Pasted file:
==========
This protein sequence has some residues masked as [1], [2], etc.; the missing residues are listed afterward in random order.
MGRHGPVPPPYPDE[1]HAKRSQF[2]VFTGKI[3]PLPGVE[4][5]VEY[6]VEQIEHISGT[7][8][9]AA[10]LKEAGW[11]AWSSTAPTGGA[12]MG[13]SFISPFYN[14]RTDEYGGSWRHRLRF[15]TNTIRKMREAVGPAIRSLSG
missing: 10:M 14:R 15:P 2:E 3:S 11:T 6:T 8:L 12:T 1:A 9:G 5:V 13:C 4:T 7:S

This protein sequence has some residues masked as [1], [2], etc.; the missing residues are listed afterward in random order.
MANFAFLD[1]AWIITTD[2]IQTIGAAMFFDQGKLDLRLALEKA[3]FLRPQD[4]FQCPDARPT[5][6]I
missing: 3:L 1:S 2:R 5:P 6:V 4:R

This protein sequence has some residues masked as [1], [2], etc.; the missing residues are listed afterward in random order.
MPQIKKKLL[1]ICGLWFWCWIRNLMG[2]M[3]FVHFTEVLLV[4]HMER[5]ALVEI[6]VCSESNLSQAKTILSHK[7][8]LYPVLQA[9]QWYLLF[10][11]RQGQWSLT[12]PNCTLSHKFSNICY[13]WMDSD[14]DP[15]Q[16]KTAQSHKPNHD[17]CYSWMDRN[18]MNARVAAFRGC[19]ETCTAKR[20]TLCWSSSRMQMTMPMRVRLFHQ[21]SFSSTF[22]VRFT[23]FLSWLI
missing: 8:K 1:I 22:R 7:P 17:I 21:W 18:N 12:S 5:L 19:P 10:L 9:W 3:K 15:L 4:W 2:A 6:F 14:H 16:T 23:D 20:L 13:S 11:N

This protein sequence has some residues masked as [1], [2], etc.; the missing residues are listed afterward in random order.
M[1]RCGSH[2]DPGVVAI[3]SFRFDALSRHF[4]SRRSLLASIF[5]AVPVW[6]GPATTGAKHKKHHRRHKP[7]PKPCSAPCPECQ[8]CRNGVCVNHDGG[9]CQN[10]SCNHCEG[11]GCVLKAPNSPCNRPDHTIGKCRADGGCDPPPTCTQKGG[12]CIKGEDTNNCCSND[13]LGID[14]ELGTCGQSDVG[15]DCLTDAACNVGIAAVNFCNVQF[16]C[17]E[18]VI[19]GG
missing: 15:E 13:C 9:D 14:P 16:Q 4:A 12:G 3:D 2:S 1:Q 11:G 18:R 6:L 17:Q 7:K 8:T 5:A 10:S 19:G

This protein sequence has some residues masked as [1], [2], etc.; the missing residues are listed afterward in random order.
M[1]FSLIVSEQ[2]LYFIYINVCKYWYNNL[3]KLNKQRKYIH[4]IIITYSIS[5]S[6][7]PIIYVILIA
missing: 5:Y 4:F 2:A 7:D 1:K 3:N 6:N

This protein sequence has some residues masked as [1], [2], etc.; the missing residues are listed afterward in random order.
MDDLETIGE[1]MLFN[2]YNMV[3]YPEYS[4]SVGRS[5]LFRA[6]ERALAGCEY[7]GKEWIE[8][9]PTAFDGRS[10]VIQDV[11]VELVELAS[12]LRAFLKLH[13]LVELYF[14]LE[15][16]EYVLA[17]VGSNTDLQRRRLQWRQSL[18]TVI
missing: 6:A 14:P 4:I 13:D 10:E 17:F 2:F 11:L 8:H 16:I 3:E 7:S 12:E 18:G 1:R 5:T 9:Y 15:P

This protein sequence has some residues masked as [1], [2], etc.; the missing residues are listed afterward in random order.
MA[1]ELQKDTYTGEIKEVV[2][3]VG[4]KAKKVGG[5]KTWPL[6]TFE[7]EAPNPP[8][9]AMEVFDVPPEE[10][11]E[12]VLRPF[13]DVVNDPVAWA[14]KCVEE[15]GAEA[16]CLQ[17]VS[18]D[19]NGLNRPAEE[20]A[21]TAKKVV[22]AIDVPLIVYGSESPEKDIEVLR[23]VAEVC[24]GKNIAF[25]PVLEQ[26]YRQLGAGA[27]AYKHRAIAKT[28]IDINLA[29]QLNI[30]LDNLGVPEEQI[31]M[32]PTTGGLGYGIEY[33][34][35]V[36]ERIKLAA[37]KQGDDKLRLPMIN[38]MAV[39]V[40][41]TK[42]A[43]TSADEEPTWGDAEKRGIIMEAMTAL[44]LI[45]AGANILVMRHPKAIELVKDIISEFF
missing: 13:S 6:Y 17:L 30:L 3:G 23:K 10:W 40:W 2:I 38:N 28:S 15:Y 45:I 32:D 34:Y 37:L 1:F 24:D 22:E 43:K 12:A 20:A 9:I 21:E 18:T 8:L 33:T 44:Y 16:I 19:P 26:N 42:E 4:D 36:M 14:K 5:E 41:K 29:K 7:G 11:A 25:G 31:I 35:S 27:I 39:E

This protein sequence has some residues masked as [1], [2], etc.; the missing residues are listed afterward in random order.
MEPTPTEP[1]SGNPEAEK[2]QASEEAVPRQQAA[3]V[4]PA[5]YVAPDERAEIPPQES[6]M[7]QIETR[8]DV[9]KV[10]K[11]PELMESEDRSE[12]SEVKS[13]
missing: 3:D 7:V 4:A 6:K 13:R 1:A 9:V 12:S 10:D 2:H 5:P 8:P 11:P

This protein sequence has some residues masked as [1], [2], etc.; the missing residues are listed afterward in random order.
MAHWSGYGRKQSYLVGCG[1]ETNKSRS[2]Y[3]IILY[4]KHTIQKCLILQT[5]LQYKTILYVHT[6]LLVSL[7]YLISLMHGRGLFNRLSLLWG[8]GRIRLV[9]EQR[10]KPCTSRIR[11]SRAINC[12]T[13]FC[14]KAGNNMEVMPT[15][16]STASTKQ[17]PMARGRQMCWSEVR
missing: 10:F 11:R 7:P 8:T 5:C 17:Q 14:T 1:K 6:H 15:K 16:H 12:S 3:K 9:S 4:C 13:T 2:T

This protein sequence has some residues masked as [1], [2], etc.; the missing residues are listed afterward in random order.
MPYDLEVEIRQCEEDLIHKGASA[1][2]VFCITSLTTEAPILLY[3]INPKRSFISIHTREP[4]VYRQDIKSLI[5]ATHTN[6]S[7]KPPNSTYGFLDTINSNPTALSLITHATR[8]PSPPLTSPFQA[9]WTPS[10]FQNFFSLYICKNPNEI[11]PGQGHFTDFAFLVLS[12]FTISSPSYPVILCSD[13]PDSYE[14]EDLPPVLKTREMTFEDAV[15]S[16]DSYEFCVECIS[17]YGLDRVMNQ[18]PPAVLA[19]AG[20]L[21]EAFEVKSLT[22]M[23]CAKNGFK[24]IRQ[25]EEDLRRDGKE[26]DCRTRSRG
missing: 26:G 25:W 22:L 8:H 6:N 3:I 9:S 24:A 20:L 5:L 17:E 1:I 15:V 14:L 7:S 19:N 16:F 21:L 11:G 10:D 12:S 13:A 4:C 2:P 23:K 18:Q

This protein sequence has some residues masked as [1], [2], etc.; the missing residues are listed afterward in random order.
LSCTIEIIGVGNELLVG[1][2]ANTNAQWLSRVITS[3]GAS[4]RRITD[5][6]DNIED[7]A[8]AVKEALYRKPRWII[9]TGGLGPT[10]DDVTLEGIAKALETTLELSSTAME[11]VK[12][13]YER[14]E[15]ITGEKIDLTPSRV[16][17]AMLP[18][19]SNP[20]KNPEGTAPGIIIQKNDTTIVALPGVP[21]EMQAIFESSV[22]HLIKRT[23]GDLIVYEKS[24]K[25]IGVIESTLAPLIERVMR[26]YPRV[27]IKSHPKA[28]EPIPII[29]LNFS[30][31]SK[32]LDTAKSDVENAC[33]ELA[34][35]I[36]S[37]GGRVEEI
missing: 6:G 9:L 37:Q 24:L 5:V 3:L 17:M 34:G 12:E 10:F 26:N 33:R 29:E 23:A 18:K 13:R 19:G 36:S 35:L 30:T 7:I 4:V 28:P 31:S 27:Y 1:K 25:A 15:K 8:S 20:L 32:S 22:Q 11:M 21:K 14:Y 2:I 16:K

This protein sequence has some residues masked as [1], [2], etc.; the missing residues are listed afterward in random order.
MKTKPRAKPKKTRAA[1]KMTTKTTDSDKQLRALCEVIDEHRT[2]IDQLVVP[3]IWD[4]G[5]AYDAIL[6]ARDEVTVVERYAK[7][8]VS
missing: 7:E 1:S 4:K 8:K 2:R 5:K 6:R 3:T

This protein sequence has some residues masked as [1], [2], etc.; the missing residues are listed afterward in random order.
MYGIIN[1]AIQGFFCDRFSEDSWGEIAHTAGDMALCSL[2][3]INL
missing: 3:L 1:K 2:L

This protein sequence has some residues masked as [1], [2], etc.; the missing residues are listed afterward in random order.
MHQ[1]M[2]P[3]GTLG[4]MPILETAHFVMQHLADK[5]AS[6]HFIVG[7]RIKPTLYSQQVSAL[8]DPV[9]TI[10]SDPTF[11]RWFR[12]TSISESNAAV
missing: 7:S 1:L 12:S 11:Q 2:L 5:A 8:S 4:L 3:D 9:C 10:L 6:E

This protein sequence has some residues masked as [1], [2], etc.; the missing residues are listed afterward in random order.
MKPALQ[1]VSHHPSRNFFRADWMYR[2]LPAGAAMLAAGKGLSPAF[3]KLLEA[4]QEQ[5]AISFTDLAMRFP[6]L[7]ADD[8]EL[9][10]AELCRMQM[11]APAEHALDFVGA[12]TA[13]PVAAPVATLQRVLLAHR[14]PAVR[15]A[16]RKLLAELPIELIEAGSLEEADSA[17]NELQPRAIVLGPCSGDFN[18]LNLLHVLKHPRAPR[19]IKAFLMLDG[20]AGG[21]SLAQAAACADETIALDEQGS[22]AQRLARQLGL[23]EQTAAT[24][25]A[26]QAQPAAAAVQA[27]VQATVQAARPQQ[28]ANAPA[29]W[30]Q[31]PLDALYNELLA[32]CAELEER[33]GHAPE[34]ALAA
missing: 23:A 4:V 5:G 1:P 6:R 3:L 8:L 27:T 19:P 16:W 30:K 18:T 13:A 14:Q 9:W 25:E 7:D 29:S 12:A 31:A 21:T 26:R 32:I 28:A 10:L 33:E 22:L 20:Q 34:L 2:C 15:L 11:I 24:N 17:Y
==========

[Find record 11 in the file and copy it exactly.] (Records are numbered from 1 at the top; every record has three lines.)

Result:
This protein sequence has some residues masked as [1], [2], etc.; the missing residues are listed afterward in random order.
LSCTIEIIGVGNELLVG[1][2]ANTNAQWLSRVITS[3]GAS[4]RRITD[5][6]DNIED[7]A[8]AVKEALYRKPRWII[9]TGGLGPT[10]DDVTLEGIAKALETTLELSSTAME[11]VK[12][13]YER[14]E[15]ITGEKIDLTPSRV[16][17]AMLP[18][19]SNP[20]KNPEGTAPGIIIQKNDTTIVALPGVP[21]EMQAIFESSV[22]HLIKRT[23]GDLIVYEKS[24]K[25]IGVIESTLAPLIERVMR[26]YPRV[27]IKSHPKA[28]EPIPII[29]LNFS[30][31]SK[32]LDTAKSDVENAC[33]ELA[34][35]I[36]S[37]GGRVEEI
missing: 6:G 9:L 37:Q 24:L 5:V 3:L 17:M 34:G 12:E 10:F 26:N 33:R 29:E 23:A 18:K 13:R 19:G 36:S 35:L 30:T 7:I 4:V 28:P 31:S 27:Y 1:K 25:A 15:K 8:S 20:L 32:S 22:Q 11:M 21:K 14:Y 2:I 16:K